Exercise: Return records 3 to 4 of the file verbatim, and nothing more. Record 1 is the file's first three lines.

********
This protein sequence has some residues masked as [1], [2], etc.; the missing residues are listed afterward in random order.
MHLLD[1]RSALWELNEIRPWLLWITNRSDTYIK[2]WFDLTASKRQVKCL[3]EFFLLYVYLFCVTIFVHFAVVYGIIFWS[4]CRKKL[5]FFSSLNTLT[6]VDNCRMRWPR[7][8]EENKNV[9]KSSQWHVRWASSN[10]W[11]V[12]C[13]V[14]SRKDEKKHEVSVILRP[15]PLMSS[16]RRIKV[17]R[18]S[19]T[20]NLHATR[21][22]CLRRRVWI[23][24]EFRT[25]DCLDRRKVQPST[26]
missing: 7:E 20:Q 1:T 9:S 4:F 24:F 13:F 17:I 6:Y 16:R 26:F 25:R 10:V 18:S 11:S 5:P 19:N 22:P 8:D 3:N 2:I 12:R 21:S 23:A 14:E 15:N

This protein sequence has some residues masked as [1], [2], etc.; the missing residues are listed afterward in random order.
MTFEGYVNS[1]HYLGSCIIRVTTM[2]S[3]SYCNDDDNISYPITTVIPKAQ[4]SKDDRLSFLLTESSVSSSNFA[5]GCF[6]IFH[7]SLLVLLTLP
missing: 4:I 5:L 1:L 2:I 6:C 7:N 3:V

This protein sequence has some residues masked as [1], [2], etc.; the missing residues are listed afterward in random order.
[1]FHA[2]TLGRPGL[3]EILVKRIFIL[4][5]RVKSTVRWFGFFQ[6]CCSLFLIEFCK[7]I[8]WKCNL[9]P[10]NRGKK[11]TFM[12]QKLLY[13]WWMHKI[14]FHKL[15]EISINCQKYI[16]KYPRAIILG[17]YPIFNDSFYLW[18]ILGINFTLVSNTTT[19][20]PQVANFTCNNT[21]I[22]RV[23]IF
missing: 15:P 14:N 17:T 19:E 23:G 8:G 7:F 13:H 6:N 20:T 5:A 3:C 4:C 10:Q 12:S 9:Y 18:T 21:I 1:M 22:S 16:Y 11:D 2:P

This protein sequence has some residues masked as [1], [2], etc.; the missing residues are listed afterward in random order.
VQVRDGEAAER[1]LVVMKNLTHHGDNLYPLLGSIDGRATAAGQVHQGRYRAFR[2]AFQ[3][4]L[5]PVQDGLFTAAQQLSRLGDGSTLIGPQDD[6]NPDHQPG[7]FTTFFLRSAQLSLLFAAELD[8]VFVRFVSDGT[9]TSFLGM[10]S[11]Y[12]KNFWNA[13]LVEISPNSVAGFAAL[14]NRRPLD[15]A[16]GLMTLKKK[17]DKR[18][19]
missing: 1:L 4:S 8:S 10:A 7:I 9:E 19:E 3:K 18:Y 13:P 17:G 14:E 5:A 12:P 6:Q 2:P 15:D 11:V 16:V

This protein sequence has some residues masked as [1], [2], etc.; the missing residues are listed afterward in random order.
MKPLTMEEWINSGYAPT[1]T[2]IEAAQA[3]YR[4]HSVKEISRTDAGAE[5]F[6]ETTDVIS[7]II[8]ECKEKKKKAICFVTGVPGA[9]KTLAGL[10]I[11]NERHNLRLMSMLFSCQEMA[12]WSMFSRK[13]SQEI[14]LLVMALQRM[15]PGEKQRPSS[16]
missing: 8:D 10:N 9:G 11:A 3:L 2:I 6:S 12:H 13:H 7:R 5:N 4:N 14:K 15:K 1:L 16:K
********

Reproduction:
This protein sequence has some residues masked as [1], [2], etc.; the missing residues are listed afterward in random order.
[1]FHA[2]TLGRPGL[3]EILVKRIFIL[4][5]RVKSTVRWFGFFQ[6]CCSLFLIEFCK[7]I[8]WKCNL[9]P[10]NRGKK[11]TFM[12]QKLLY[13]WWMHKI[14]FHKL[15]EISINCQKYI[16]KYPRAIILG[17]YPIFNDSFYLW[18]ILGINFTLVSNTTT[19][20]PQVANFTCNNT[21]I[22]RV[23]IF
missing: 15:P 14:N 17:T 19:E 23:G 8:G 7:F 13:H 6:N 20:T 5:A 3:C 4:C 10:Q 12:S 9:Y 18:T 21:I 1:M 22:S 16:Y 11:D 2:P

This protein sequence has some residues masked as [1], [2], etc.; the missing residues are listed afterward in random order.
VQVRDGEAAER[1]LVVMKNLTHHGDNLYPLLGSIDGRATAAGQVHQGRYRAFR[2]AFQ[3][4]L[5]PVQDGLFTAAQQLSRLGDGSTLIGPQDD[6]NPDHQPG[7]FTTFFLRSAQLSLLFAAELD[8]VFVRFVSDGT[9]TSFLGM[10]S[11]Y[12]KNFWNA[13]LVEISPNSVAGFAAL[14]NRRPLD[15]A[16]GLMTLKKK[17]DKR[18][19]
missing: 1:L 4:S 8:S 10:A 7:I 9:E 19:E 3:K 18:Y 13:P 17:G 14:E 5:A 12:P 6:Q 2:P 15:D 11:V 16:V